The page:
Can Avocado Cause Diarrhea?
Whether smashed onto toast or used as a healthy fat in smoothies, avocados are a delicious and nutritious addition to any diet. However, consuming too much avocado may cause digestive issues like diarrhea.
So, can avocados cause diarrhea?
Avocados can cause diarrhea in some people due to intolerance, allergy, high fiber, FODMAPs, food poisoning, fructose malabsorption, and chemical sensitivity. To prevent it, avoid or reduce intake, choose ripe avocados, stay hydrated, and seek medical advice for persistent diarrhea.
In this article, we’ll explore whether avocado can cause diarrhea, what might be causing this reaction, and some tips on how to prevent it. So if you’re an avocado lover, keep reading!
Can Avocado Cause Diarrhea?
The short answer is yes; avocados can cause diarrhea in some people. However, it is essential to understand that only some people react to avocados similarly. Some people can consume avocados without issues, while others may experience digestive problems.
What Causes Diarrhea?
Before we delve into the potential causes of avocado-induced diarrhea, it’s essential to understand what diarrhea is and what causes it. Diarrhea is characterized by loose, watery stools, often accompanied by abdominal pain, cramping, and bloating. Common causes of diarrhea are viral or bacterial infections, allergies or food intolerances, and certain medications.
Regarding food intolerances or allergies, the body’s immune system perceives a specific food as a threat and releases chemicals such as histamine to fight it off. These chemicals can cause inflammation in the gut, leading to symptoms such as diarrhea, nausea, and vomiting.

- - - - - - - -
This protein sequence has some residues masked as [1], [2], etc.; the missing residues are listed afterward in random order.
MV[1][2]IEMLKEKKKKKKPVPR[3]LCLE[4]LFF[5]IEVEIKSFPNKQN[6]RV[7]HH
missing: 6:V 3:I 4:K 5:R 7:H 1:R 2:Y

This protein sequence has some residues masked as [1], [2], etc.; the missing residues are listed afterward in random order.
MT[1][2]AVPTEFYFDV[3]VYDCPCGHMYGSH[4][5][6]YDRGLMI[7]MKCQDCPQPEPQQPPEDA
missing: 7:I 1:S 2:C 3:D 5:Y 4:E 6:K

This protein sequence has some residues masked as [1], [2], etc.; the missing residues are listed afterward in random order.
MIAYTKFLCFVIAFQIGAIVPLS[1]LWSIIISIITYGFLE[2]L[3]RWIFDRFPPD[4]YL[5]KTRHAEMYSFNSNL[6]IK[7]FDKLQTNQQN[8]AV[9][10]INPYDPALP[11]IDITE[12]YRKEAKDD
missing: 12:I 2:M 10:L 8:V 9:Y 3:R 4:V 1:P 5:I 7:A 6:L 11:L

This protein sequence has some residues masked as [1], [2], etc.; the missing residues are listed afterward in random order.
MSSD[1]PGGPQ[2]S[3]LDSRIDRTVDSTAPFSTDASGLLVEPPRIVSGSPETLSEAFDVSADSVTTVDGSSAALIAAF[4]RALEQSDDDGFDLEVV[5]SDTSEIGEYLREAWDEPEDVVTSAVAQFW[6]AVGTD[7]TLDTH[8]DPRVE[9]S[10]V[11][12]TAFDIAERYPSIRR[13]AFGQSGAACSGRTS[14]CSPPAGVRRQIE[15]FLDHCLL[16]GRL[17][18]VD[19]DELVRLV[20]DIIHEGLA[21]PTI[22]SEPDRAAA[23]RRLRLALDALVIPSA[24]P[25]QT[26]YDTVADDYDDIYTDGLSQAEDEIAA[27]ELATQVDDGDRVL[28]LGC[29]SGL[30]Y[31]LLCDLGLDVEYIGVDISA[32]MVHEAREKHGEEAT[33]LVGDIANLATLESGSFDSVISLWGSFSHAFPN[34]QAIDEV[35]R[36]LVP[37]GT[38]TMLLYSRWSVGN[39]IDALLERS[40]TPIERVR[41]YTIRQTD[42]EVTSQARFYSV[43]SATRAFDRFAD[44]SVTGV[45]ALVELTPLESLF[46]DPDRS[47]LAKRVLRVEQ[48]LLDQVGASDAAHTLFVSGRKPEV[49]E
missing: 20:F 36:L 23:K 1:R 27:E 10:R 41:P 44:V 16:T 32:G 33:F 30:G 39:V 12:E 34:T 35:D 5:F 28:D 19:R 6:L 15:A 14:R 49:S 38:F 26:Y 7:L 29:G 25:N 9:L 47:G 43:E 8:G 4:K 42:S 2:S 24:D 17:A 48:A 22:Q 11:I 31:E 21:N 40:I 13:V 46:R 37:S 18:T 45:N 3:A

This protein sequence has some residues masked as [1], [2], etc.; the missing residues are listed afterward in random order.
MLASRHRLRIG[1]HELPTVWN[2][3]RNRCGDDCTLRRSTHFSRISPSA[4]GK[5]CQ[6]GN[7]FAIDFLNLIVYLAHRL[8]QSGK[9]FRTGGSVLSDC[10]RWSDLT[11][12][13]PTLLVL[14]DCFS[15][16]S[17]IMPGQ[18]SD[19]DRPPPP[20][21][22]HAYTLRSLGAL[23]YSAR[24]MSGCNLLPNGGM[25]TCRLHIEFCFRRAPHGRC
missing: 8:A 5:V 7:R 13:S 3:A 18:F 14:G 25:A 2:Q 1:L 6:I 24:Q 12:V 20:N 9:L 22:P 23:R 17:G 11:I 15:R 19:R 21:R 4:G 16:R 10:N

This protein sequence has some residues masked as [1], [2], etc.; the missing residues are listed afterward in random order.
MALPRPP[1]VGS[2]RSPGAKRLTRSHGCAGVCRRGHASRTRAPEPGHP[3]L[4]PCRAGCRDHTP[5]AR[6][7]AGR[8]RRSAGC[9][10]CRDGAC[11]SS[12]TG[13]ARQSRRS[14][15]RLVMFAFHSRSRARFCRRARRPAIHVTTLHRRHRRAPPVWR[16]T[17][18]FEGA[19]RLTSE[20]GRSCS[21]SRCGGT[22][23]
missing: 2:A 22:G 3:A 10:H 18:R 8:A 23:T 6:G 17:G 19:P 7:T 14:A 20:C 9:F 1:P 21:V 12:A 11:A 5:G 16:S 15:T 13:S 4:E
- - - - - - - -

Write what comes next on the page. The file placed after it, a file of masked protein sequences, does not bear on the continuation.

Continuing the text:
How Can Avocado Cause Diarrhea?
While avocado is a nutrient-dense food that is generally safe for consumption, some people may experience digestive issues after eating it. There are several reasons why avocado can cause diarrhea in some people:
- Avocado Intolerance
- Fiber Content
- Food Poisoning
- Fructose Malabsorption
- Sensitivity to Chemicals
Some people may be intolerant to avocados due to their high-fat content or other compounds found in the fruit. For example, avocado contains a group of carbohydrates called oligosaccharides that can be difficult to digest and ferment in the gut, leading to bloating, gas, and diarrhea.
Although rare, some people may be allergic to avocados. Avocado allergy is more common in people allergic to latex, bananas, kiwi, or chestnuts. The symptoms of avocado allergy can range from mild to severe and may include diarrhea, hives, swelling, and anaphylaxis.
Avocados are high in fiber, which can be difficult for some people to digest. Consuming too much fiber can lead to diarrhea, bloating, and other digestive issues.
Additionally, some people may be sensitive to insoluble fiber, which is found in the skin and seed of the avocado. Eating these parts of the fruit can lead to diarrhea or other gastrointestinal symptoms.
FODMAPs are a group of carbohydrates that some people find difficult to digest in the small intestine, leading to digestive issues.
Avocado is high in FODMAPs, which include oligosaccharides, fructose, and polyols. When these carbohydrates reach the large intestine, they are fermented by gut bacteria, producing gas and water. This can result in diarrhea, bloating, and other gastrointestinal discomforts.
For individuals with irritable bowel syndrome (IBS) or other digestive disorders, consuming foods high in FODMAPs, such as avocado, can exacerbate their symptoms, causing diarrhea, bloating, and abdominal pain.